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I think the feds have started making the right moves.

by Kiddpeat / September 16, 2008 12:12 AM PDT
Lehman has been prominent for quite a while now in the financial turmoil. It seems that every time the market is reassured by federal authorities, Lehman has injected uncertainty back into the market. They have seemed to be insisting that they must be saved from the folly of their own decisions. Until they were saved, they seemed to say that they would act to disrupt the market. Thus, I think the decision to let them go under is a good one. It's time for these arrogant people to stop thinking that the taxpayer will bail out their stupid business deals. I think the market will do much better once Lehman is behind us. I also think that people need to stop thinking that they are too big to fail, and that they can act with impunity while accepting high risks.

It's a good start. Let's pray that future steps will be sound, and that responsibility is laid back in the laps of those taking the risks while pursuing higher profits.
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(NT) indeed... :-)
by grimgraphix / September 16, 2008 2:22 AM PDT
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Not so fast
by James Denison / September 16, 2008 1:46 PM PDT

As I expected, the Fed caved, secretly. They've lent JPM money to be lent to LEH. Trading in LEH was stopped today about 3:10pm and it's subsidiary issues too, and didn't resume even in afterhours trading. Reason was T2 code which means news dissemination. For those who discover the JPM back door for the Fed, and of course the Barclay's purchases of LEH divisions, I expect LEH to at least double tomorrow in price, but that's not saying much considering the depth of the fall.

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A funny thing happened on the way to the latest prediction.
by Kiddpeat / September 17, 2008 3:27 AM PDT
In reply to: Not so fast

Far from "saving" Lehman, Morgan itself is now in trouble. I see no reports of the fed moving to facilitate a Morgan takeover of Lehman. I don't even see reports of the fed saving Morgan itself. If Morgan had a secret tap to the fed, why aren't they using it?

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good night, fellow comrades.
by James Denison / September 17, 2008 1:31 AM PDT
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(NT) Isn't ''fellow comrades'' repetitively redundant?
by Dan McC / September 17, 2008 9:19 AM PDT
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by James Denison / September 17, 2008 9:39 AM PDT

wry humor knows no bounds.

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by Willy / September 17, 2008 4:36 AM PDT

All those stock brokers and managers start diving out the windows to reflect just the stock they managed or handled or engaged, the bleak days aren't here yet. Just where is the govt' when all this going on? Why does it take these events to get so out of hand and now the public coffers are being raided. Something this bad should have bells going off somewhere. Is this another Enron, where they hid their problems or methods and started CYA all over the place? Why not seize property, etc. before they take off. Aren't these the same people giving out bonus and benefits that are beyond any reason and now they're failing.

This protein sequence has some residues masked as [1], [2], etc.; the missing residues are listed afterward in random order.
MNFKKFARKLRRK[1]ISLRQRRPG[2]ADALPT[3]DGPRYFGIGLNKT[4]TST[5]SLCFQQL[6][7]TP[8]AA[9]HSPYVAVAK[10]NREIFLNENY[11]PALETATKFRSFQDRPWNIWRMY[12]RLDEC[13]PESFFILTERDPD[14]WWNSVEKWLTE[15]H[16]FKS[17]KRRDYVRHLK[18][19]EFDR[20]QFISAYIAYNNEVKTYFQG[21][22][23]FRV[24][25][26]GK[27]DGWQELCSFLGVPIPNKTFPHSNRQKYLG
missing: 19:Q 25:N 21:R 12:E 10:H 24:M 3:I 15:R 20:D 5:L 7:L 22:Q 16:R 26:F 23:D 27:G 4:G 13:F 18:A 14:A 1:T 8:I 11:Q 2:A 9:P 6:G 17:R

off soapbox -----Willy Happy

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Actually, parts of the government were exactly where they
by Kiddpeat / September 17, 2008 4:45 AM PDT
In reply to: Until...
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How long does someone have to be in power
by JP Bill / September 17, 2008 4:54 AM PDT

before they take responsibility?

Or perhaps I should say

Before you think they should take responsibility?

Clinton has been gone for 8 years.

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good point. About 2-3 years.
by James Denison / September 17, 2008 9:09 AM PDT

That's how long it took Reagan to turn around Carter's mistakes. It's also what helped him get elected to another term and his legacy continued for years after he was gone.

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It depends what responsibility you are talking about.
by Kiddpeat / September 17, 2008 9:47 AM PDT

Some things build up over many years, and some things are more fixable by one person than they are by another. For example, if Clinton had recommended the mortgage reforms that Bush did, Congress might have enacted them. On the other hand, the national debt of the United States is unlikely to be significantly reduced by any single incumbent.

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RE:unlikely to be significantly reduced by
by JP Bill / September 17, 2008 10:08 AM PDT

unlikely to be significantly reduced by any single incumbent.

Unlikely? shows something different.

Whether they reduce it or not...accept responsibility

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Oh why?
by Willy / September 17, 2008 10:14 AM PDT

Seeing the PBS news tonight, some pros on the topic of economics say that the govt. action will cause others to take further risks since the govt. will come to rescue. They argue the business sector should allow the AIG failure to happen as Lehman's got brought pretty quick. That the AIG problem was due to 20-25% of their business not going well while the rest was in the black, so why the quick act buy the govt. They feel the govt. had to act as the domino effect would taken effect. Again, as I said in my earlier post, something this big should have been acted upon much earlier. This(pros) come off saying it was a huge regularly failure. What, they knew and no action was taken other than mention it. Just what these people paid to do, sit on their hands. -----Willy Happy

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